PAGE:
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Prater Stories

Prater Stories

PROJECT BY Stefanie Hoffmann & Helene Payrhuber

When you walk through Prater in Vienna in December, it is extremely quiet. In fact, it is so quiet that one could almost be afraid of the colorful iron constructions of the abandoned rides, and the “Prater figures” wrapped in plastic. Sometimes it seems that people can be spotted in the distance, but most of the time it is an illusion. Nevertheless, the Wurstelprater in winter is still colorful. So multicolored that one could almost overlook the traces of paint on the ground that appear mysterious and surreal–in this place at this time. If one follows the traces, one arrives at powder clouds in yellow, pink, blue or red. And suddenly you realize that the fairground can be a workplace during winters as well: for those who are busy grinding the paint off the colorful lampposts. And while you’re still wondering what all this is for, you notice that the light poles that have been sanded down have already worn many coatings. So, maybe it is time to remove these layers and paint the poles uniformly in military green. Judging by this, the tracks lead to the new and freshly painted street lamps. Standing there, you raise your eyes and begin to imagine an attraction that might take place here at another time. And things get a bit more colorful again…The attractions that we have imagined are written down on post-its, and stuck to the places that have been shut down. If a person comes by and reads what is on them, they might have a ride on the merry-go-round in their head:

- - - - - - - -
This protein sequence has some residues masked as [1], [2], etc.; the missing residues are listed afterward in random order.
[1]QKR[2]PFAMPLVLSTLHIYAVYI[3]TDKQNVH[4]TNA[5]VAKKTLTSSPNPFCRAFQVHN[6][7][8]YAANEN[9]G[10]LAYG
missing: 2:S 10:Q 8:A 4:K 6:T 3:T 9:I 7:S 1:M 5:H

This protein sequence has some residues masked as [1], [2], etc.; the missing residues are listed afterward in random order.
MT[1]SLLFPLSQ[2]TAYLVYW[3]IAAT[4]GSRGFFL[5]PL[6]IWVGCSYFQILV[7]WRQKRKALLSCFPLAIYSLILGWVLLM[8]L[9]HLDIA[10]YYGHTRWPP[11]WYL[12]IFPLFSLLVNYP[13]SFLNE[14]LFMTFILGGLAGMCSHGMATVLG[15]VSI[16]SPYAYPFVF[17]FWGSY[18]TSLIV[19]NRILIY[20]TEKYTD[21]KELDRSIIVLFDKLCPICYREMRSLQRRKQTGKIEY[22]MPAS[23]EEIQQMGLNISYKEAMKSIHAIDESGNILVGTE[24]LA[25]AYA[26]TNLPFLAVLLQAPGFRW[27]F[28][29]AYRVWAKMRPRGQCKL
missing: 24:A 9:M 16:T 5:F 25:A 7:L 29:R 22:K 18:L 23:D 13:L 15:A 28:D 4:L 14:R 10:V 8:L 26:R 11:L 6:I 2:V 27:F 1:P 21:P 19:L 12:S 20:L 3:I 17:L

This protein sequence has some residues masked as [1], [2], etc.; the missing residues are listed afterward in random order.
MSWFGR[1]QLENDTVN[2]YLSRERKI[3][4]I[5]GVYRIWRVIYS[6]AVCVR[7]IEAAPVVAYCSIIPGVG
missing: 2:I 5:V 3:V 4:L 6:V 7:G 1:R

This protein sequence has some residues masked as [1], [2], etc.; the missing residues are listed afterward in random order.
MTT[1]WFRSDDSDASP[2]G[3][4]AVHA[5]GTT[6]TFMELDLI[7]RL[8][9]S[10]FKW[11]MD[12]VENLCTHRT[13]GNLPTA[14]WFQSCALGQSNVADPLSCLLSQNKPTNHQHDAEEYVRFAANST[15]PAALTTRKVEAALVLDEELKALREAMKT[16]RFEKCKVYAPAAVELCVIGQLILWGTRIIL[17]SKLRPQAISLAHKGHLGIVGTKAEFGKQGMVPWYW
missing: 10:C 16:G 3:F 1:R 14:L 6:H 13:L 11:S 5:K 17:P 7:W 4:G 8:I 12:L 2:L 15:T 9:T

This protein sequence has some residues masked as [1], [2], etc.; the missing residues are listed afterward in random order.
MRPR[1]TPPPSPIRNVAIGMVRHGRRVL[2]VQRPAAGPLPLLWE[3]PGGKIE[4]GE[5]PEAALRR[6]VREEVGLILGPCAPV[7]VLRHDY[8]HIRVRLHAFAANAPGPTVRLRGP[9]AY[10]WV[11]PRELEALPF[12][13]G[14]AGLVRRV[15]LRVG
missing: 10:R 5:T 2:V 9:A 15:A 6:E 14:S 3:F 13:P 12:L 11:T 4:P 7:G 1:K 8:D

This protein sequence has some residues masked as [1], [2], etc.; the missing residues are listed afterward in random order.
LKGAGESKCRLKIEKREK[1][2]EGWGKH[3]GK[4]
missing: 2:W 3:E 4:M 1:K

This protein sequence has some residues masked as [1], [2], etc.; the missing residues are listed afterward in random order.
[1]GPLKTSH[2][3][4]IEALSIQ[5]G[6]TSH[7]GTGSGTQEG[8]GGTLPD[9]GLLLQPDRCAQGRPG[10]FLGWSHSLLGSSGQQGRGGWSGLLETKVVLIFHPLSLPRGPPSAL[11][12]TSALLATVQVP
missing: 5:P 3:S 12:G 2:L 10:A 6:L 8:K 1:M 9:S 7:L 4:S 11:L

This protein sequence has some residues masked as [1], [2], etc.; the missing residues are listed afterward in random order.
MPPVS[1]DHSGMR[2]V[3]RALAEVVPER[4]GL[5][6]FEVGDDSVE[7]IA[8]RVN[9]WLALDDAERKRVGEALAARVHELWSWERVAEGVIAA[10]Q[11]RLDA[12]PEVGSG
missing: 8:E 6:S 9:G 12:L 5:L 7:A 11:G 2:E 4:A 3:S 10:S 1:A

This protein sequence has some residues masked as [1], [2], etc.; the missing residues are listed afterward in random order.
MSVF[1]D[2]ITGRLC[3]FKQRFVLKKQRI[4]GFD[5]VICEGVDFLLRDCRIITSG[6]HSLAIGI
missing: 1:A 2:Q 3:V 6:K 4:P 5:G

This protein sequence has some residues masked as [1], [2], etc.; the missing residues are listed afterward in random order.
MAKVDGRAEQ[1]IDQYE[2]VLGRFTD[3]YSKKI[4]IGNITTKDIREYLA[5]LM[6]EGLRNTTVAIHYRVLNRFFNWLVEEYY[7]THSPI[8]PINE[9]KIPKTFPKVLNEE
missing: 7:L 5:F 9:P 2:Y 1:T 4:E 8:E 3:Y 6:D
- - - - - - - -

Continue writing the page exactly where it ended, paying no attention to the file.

A tourist orders pork knuckle with cabbage for 13.50 EUR. The holiday trainee at Gelateria Ponticella looks at his watch and is delighted that he has to work for only one more hour. On this spot a defiant child stamps its foot. This is where a long impatient queue is. A group of young people chat about how they have never seen the movie “Wild Mouse”. Here, two cars are chasing each other back and forth. Over here, the second round is announced. This is where a squirrel scurries up the tree. A pigeon approaches the leftover fries that are scattered on the ground. Someone covers the display of the “Combo-Boxer” with a piece of paper that says “Currently out of order”.

The Vienna Wurstelprater seems to be almost devoid of life–a ghost town. Is this due to the Corona situation, or is it typical for the winterseason? Everything is at complete rest –silence – nothing is happening. The attractions appear like frozen objects. You automatically start searching for a different kind of attraction, look for movement, entertainment… After passing by several times, we suddenly discover colorful spots on the ground. Scattered footprints lead away from the scene. A mystery arises in our minds –a conversation? We create our own attraction in the Prater and try to solve the mystery of the stains. Discovery: They are paint chips, not stains! The paint comes from the street lampsthat have been sanded off. But why? We speculate, ponder theories, ask passers-by and staff, until we finally see the painters in action. The solution to the mystery: The lanterns are being freshly painted in a different color: Why are the lanterns repainted? Once they were colorful like the rest of the Prater – did they become too colorful, too distracting, or was it simply too much work to repaint them in various colors?